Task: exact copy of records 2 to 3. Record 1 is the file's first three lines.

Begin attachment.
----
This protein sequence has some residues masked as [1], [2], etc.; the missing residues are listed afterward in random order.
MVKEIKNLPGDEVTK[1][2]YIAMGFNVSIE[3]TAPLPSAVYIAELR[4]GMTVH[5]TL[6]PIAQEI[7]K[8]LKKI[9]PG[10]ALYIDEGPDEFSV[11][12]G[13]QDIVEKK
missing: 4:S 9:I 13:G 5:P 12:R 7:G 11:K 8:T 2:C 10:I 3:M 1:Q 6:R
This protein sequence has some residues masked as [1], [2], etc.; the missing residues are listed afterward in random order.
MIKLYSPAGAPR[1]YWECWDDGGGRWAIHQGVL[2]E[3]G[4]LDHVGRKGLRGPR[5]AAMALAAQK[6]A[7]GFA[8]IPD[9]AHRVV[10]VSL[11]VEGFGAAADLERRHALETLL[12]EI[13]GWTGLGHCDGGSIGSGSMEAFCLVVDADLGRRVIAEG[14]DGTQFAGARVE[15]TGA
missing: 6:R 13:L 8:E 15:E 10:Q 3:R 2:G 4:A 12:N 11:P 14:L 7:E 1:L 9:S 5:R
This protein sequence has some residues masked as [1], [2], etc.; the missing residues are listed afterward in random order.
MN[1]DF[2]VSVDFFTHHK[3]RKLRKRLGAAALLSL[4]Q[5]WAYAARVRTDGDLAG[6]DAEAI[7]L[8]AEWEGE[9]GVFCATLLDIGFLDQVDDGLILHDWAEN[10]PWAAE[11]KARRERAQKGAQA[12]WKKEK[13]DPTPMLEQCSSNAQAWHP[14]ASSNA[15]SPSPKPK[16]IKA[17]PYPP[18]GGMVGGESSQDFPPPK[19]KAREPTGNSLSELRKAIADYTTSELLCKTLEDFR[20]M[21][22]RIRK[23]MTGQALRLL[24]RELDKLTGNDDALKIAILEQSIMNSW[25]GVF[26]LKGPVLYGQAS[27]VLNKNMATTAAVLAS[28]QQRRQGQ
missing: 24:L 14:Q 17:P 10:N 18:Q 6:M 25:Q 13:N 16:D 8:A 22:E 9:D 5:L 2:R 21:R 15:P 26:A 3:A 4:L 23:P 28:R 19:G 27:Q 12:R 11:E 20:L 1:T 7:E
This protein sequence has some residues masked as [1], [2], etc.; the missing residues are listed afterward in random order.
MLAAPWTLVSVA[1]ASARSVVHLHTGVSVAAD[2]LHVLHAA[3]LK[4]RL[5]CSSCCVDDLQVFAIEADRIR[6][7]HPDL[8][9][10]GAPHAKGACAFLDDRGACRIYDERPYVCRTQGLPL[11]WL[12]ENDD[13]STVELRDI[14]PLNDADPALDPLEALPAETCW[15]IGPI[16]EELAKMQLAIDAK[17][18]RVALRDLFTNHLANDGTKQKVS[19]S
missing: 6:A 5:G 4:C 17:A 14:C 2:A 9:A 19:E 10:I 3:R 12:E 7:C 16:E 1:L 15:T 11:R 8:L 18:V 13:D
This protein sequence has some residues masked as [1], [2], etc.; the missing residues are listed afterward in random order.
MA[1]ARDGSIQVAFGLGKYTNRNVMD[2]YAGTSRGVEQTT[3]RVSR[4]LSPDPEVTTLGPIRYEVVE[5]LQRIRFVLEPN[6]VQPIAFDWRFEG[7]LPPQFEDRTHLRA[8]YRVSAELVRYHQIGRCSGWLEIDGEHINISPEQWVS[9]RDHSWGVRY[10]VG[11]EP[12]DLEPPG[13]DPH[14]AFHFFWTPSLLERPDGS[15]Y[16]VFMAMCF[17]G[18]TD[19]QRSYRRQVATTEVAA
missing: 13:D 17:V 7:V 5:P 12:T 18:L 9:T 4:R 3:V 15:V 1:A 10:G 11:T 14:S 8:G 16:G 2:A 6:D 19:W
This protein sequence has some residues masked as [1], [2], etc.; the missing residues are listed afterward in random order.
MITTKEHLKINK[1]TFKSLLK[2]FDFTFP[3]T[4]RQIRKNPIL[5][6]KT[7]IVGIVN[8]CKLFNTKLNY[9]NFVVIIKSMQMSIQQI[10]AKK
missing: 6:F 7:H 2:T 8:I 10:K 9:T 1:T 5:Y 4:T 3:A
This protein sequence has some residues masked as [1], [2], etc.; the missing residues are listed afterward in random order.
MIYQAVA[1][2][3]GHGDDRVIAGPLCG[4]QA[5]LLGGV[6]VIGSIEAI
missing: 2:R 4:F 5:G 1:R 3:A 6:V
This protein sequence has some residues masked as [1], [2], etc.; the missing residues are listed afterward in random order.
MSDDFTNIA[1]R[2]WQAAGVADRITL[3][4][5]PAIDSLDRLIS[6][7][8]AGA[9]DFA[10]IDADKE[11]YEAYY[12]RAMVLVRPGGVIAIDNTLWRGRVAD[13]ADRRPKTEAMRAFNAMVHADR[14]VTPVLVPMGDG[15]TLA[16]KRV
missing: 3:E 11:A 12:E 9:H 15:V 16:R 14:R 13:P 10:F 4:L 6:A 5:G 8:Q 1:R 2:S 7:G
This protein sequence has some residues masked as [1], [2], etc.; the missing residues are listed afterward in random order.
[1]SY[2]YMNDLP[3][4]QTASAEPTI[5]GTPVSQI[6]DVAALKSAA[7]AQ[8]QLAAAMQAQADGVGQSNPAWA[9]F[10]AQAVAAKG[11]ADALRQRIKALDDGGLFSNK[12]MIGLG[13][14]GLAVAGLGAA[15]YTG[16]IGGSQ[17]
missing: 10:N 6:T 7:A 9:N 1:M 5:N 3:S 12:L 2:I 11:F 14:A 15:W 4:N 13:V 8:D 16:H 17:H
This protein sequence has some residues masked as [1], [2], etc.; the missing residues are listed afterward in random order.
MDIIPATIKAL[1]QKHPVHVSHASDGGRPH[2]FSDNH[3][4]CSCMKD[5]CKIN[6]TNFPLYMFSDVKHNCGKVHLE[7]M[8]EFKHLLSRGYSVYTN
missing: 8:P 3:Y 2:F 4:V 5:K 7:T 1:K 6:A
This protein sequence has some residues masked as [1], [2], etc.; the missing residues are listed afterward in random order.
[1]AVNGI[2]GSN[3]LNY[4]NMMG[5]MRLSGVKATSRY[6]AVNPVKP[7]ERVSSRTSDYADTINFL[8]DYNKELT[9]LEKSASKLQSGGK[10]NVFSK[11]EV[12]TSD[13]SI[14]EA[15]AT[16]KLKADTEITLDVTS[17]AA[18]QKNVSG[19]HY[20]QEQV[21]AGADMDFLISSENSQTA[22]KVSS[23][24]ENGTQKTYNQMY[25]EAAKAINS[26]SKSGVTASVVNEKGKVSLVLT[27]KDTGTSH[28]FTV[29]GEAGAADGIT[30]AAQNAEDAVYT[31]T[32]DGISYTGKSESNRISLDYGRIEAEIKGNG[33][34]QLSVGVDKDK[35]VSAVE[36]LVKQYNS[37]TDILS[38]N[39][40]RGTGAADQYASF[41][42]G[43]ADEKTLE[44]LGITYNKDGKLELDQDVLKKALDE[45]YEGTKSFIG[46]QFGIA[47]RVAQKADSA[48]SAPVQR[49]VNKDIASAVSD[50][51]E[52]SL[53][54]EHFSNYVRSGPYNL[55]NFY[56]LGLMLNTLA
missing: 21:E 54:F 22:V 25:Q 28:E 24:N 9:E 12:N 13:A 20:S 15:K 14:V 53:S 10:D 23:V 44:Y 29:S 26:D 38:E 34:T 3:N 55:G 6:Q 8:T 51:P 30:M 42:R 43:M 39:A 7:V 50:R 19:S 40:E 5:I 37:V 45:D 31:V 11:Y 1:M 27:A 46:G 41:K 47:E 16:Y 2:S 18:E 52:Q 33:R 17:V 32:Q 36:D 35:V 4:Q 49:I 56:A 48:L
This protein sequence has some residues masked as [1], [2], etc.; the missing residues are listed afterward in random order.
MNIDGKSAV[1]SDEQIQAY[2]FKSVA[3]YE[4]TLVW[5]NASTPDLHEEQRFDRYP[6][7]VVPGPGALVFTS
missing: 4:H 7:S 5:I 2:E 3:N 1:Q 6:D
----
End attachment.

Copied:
This protein sequence has some residues masked as [1], [2], etc.; the missing residues are listed afterward in random order.
MIKLYSPAGAPR[1]YWECWDDGGGRWAIHQGVL[2]E[3]G[4]LDHVGRKGLRGPR[5]AAMALAAQK[6]A[7]GFA[8]IPD[9]AHRVV[10]VSL[11]VEGFGAAADLERRHALETLL[12]EI[13]GWTGLGHCDGGSIGSGSMEAFCLVVDADLGRRVIAEG[14]DGTQFAGARVE[15]TGA
missing: 6:R 13:L 8:E 15:E 10:Q 3:R 2:G 4:A 12:N 11:P 14:L 7:E 1:L 9:S 5:R
This protein sequence has some residues masked as [1], [2], etc.; the missing residues are listed afterward in random order.
MN[1]DF[2]VSVDFFTHHK[3]RKLRKRLGAAALLSL[4]Q[5]WAYAARVRTDGDLAG[6]DAEAI[7]L[8]AEWEGE[9]GVFCATLLDIGFLDQVDDGLILHDWAEN[10]PWAAE[11]KARRERAQKGAQA[12]WKKEK[13]DPTPMLEQCSSNAQAWHP[14]ASSNA[15]SPSPKPK[16]IKA[17]PYPP[18]GGMVGGESSQDFPPPK[19]KAREPTGNSLSELRKAIADYTTSELLCKTLEDFR[20]M[21][22]RIRK[23]MTGQALRLL[24]RELDKLTGNDDALKIAILEQSIMNSW[25]GVF[26]LKGPVLYGQAS[27]VLNKNMATTAAVLAS[28]QQRRQGQ
missing: 24:L 14:Q 17:P 10:N 18:Q 6:M 25:Q 13:N 16:D 8:A 22:E 9:D 5:L 2:R 21:R 15:P 26:A 3:A 4:L 23:P 28:R 19:G 27:Q 12:R 11:E 20:L 1:T 7:E